“When I narrated my ordeal to the people around me, they said it is a common practice on that axis and that the hoodlums work in conjunction with the drivers and conductors to perpetrate the act.”

After the incident, she said, “I learnt never to put my goods in the booth. If I have to put my goods in the booth, I will sit at the back seat to monitor it.”

Faceless bus conductors rob passengers at parks

Many motor parks in the state are also fast becoming beehive of activities for criminal elements who disguise as bus conductors to perpetrate all manner of heinous crimes against the people.

Many of the parks, according to findings, have become joints for all manner of hard drugs. Oshodi, one of the areas with very high number of motor parks in Lagos State, according to our findings, has recently recorded a surge in the number of faceless, wild, and dingy-looking young  boys who are said to be specialists in snatching phones and other valuables from unsuspecting passengers.

“These are undesirable elements in the society. They always present themselves as bus conductors and often fight one another to work for any driver willing to engage them.

“Besides working as bus conductors to cover up their primary activity, which is crime, they specialise in robbing people of their valuables, especially phones, at night and in the day time,” a trader in the market who gave his name simply as Ramon said.

Explaining how the hoodlums operate, Ramon said: “If you are careless with your phone inside the bus or while walking on the road, be it during the day or at night, you will see one or two of them moving around you. Once you lose concentration, they would snatch your phone and cross to the opposite direction.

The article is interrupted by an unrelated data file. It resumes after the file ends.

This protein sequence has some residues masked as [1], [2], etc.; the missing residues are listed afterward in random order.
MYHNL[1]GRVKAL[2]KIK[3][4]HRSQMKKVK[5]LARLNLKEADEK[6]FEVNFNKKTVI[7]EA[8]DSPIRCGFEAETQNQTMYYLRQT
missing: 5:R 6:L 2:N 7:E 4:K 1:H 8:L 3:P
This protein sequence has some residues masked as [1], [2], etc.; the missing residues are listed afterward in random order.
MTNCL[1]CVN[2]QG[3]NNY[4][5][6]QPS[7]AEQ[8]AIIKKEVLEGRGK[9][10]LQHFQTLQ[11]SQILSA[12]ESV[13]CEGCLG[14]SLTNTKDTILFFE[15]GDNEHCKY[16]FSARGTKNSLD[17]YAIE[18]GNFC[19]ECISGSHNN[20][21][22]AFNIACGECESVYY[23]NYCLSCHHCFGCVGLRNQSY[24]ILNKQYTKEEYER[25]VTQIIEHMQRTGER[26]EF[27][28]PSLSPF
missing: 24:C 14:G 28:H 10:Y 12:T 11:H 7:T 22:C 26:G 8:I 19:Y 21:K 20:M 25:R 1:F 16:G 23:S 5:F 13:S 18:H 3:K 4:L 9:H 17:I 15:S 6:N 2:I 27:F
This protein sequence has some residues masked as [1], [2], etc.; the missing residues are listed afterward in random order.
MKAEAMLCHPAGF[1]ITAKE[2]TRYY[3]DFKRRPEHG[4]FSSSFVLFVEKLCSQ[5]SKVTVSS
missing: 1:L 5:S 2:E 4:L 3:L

“At night, you will see them in groups of between five and 10 at dark spots. All they are looking for in such places are prospective victims. Once they see one person, especially a female walking alone, they would pounce on her and take her valuables.

“They sometimes rape female victims. They belong to different gangs led by grown up park lords.”

A commercial bus driver who gave his name simply as Solomon said passengers are not the only victims of the criminal elements.

“If they work as your conductor, it will take the grace of God for you to get your money. Once some of them collect money from passengers, they will get down in traffic as if they are taking a stroll, and that would be the end. You will neither see them nor get the money.

“At times, they would owe passengers their balances. When the conductor is nowhere to be found, you as the driver will be the one to pay their balances.”

Solomon regretted that the previous plan to make bus conductors wear uniforms and get attached to specific vehicle failed.

“It was a good idea because it would have made the sector not to be an all-comer affair.  If every driver and conductor is duly registered, it will be very difficult for someone who is not registered to work as a driver or a bus conductor.

“We also need the police to resume the practice of raiding the parks and arresting these criminals, using the sector as a cover. All we want is sanity in the system. If that is done, the society would be better for it.

We’ve been arresting culprits — Police

The Lagos State Police Command says it has been apprehending criminals who disguise as transporters.